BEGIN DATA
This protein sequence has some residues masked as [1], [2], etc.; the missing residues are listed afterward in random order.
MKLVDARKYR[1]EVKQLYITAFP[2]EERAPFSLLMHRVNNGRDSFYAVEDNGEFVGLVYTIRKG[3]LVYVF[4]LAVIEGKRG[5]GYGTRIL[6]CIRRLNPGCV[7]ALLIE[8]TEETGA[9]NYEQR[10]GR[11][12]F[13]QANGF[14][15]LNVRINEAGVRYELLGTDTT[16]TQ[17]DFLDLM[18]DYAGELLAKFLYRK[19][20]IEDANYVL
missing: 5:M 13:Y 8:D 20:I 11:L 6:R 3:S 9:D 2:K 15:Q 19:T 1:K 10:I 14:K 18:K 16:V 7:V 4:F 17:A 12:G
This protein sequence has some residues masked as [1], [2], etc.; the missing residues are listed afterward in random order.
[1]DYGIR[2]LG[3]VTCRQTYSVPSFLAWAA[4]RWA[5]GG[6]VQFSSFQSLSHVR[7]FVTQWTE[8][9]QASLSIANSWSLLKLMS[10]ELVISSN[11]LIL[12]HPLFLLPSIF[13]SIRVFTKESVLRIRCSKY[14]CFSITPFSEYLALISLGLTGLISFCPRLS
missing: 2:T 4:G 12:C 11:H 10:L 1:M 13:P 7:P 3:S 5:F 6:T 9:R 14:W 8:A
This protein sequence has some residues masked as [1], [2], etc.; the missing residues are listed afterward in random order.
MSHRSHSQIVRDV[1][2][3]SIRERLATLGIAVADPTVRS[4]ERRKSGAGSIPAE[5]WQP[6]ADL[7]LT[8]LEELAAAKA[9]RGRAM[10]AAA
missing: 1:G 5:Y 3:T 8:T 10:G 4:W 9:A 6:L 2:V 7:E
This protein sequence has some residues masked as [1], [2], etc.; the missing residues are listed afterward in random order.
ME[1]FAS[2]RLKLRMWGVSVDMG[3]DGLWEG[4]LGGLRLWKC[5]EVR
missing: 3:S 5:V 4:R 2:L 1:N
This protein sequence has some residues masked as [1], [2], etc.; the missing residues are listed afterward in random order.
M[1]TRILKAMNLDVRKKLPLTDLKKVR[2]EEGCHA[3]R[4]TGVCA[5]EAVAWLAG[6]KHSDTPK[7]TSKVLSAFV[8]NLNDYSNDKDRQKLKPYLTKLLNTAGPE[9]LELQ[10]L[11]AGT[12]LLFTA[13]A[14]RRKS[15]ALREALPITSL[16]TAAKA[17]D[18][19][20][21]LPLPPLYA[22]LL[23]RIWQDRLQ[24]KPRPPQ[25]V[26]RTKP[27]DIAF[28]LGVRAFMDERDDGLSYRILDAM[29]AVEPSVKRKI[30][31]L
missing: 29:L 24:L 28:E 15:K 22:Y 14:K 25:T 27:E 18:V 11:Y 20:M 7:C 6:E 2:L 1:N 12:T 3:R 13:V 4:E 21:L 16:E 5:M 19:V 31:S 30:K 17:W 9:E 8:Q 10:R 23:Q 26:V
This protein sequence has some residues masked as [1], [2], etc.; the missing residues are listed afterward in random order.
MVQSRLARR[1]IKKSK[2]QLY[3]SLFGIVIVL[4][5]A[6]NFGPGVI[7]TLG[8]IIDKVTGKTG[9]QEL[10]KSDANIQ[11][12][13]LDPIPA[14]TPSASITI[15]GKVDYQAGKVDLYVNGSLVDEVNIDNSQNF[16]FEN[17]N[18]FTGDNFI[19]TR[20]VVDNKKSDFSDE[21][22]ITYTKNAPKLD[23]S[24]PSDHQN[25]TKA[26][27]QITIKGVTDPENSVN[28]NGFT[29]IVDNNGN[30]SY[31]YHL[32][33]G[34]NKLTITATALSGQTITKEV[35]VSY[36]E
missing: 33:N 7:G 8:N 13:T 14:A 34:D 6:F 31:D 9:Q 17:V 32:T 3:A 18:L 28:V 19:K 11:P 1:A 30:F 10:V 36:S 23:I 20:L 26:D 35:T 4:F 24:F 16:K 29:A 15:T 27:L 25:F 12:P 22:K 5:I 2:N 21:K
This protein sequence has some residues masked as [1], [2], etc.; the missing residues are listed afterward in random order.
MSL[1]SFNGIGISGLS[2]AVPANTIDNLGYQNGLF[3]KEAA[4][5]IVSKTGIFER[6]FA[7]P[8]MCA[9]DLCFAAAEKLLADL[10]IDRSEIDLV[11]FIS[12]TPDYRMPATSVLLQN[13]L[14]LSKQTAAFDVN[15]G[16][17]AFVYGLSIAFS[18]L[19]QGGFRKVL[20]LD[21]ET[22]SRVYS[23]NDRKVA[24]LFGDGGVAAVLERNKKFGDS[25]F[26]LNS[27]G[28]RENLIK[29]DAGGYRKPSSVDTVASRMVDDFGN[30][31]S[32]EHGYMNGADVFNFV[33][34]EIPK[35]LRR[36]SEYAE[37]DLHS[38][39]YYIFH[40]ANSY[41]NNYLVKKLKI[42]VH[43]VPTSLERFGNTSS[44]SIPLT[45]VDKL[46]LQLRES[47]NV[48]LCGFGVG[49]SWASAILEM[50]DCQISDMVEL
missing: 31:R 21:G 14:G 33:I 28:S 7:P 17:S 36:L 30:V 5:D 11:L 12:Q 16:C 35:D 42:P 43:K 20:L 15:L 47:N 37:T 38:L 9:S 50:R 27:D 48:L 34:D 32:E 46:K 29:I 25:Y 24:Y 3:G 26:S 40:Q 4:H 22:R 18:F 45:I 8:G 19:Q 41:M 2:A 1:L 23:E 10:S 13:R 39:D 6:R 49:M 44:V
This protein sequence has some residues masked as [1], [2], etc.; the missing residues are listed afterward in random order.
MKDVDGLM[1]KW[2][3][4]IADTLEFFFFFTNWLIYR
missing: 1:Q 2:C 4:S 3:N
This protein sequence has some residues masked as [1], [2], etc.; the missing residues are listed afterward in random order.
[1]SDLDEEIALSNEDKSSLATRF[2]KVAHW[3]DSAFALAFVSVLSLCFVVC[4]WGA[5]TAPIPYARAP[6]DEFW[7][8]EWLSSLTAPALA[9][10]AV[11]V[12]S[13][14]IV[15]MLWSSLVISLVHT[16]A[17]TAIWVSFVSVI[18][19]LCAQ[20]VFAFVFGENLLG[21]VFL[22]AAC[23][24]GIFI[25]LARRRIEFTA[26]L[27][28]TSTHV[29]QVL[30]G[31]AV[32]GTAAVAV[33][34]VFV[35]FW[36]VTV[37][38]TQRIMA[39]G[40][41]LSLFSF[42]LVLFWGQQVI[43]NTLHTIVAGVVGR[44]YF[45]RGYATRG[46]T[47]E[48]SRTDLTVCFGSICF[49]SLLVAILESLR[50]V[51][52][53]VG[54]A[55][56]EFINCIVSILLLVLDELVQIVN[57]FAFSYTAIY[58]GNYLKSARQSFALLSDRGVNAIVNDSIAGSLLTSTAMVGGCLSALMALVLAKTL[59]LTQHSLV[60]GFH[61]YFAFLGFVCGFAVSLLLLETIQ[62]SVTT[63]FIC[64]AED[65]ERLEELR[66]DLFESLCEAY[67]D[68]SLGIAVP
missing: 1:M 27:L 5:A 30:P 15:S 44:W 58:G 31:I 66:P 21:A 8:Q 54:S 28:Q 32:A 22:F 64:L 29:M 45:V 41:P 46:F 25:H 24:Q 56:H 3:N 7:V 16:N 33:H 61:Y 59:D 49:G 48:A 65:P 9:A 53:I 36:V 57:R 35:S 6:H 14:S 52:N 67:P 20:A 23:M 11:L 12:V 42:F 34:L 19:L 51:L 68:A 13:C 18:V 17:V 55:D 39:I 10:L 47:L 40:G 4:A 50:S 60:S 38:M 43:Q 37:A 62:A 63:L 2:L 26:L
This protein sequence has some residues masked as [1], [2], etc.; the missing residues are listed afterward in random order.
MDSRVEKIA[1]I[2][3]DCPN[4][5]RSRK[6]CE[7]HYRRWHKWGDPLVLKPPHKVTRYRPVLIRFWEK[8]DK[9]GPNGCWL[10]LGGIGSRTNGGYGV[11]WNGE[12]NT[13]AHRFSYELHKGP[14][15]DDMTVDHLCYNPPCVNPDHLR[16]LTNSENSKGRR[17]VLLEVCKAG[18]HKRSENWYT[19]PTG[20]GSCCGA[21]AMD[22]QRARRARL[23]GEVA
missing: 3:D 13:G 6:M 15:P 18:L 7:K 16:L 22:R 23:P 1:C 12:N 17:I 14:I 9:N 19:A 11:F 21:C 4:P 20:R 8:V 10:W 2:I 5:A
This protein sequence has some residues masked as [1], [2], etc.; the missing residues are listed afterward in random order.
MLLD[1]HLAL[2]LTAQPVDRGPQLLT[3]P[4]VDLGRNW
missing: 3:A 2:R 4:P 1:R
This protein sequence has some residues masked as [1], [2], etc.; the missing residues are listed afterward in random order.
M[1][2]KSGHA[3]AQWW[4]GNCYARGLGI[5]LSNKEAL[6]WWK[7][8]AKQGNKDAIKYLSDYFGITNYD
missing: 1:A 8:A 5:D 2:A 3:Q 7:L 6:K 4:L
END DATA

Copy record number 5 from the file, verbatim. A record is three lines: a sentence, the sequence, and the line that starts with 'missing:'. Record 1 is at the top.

This protein sequence has some residues masked as [1], [2], etc.; the missing residues are listed afterward in random order.
M[1]TRILKAMNLDVRKKLPLTDLKKVR[2]EEGCHA[3]R[4]TGVCA[5]EAVAWLAG[6]KHSDTPK[7]TSKVLSAFV[8]NLNDYSNDKDRQKLKPYLTKLLNTAGPE[9]LELQ[10]L[11]AGT[12]LLFTA[13]A[14]RRKS[15]ALREALPITSL[16]TAAKA[17]D[18][19][20][21]LPLPPLYA[22]LL[23]RIWQDRLQ[24]KPRPPQ[25]V[26]RTKP[27]DIAF[28]LGVRAFMDERDDGLSYRILDAM[29]AVEPSVKRKI[30][31]L
missing: 29:L 24:L 28:E 15:K 22:Y 14:K 25:T 27:E 18:V 11:Y 20:M 7:C 6:E 2:L 1:N 12:T 3:R 13:V 4:E 21:L 16:E 5:M 19:V 31:S 30:K 17:W 9:E 8:Q 10:R 23:Q 26:V